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Cash Or Credit - What Is The Real Question?

( Originally Published 1912 )

The real question for every retail store to answer is not "Shall I do a cash business, or a credit business?" The real question is, "How can I handle both my credit and my cash business in the most profit-able manner?" That is, "How can I handle my cash business so quickly and accurately that a constantly increasing number of people will want to trade at my store, while I will not be subject to serious losses through dishonesty or carelessness in handling cash, or for any other reason? How can I also handle my charge customers so that the long time credits will be cut out, I will have but a small percentage of `slow pay' and practically no `no pay' customers?" This is the real problem. The following is the way in which this problem is being successfully solved.

Handling Cash Trade

The cash trade is handled by the use of the cash sales book, requiring each employee to make an ac-curate definite record of every transaction, putting that sales check on file, so that you—the merchant—will know exactly what is being done in your store. Just as sure as the sales person begins to get care-less about writing out the sales check for a cash sale, that is your signal to be on your guard. Carelessness breeds irresponsibility; irresponsibility breeds dishonesty. It isn't any use to mince words or save "tender feelings" in a matter of this kind.

This does not, however, infer, or even suggest that all sales people or your sales people are dishonest. It merely says, and says it plainly and distinctly, that in modern business dealings the clerk who de-sires to keep his own record absolutely clean will for his own protection write down a record of each transaction in which he takes part.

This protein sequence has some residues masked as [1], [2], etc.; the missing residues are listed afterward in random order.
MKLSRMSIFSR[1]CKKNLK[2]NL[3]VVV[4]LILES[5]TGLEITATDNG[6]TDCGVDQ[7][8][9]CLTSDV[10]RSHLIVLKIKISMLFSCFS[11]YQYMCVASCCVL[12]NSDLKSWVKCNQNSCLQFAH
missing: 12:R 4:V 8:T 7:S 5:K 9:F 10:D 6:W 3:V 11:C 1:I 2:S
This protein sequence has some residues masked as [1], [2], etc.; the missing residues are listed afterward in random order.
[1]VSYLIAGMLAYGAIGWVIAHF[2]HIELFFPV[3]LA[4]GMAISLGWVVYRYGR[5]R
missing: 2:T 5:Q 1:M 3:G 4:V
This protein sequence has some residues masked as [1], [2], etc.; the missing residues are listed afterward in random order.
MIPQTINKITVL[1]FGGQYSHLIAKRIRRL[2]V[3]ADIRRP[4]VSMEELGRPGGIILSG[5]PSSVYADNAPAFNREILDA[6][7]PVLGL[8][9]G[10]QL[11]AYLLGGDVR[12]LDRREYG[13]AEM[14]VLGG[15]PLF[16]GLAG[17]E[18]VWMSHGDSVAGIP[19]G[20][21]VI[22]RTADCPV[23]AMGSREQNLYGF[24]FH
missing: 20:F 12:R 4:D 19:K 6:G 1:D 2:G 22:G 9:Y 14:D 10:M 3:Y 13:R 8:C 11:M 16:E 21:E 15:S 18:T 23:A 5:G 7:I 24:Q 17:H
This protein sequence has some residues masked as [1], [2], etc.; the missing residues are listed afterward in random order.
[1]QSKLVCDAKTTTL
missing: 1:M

Handling Credit Trade

The credit trade is handled in such a way that an accurate record is made of each sale at the time the sale is made—memory is not trusted—forgotten charges are too dangerous and prevalent a source of loss under the old "day-book-ledger" method. A record of each customer's account should be where the merchant can see it at a glance without hunting for it. This is best accomplished by the Systemat, a unique method of filing sales checks in such a way what the name of each customer and the total amount of her purchases since last payment are always visible to the proprietor, but not to the customer. This "Short Credit" system gives the proprietor complete, accurate, instant information about each customer's account, each transaction of every kind, each day's total business, and the total sales for each week, month and year, and shows him whether they are credit or cash, how much and when each customer is in the habit of paying and whether each customer's purchases are running smaller or larger than usual.

All Arguments, Both Sides

No retailer should depend on "hearsay" in settling any question. He should get all of the arguments in favor of doing business for cash only; he should also get all of the arguments against doing business for cash only. Then he should get all of the arguments in favor of doing a credit business and all of the arguments against doing a credit business.

In this way when he understands all sides of these two questions he can then come to a decision that will be sound and permanent—a decision that may prove to mean the difference between success and failure. The above facts are presented in the hope and with the firm belief that they will contribute materially to a better understanding of the real nature of the "Cash or Credit" controversy.

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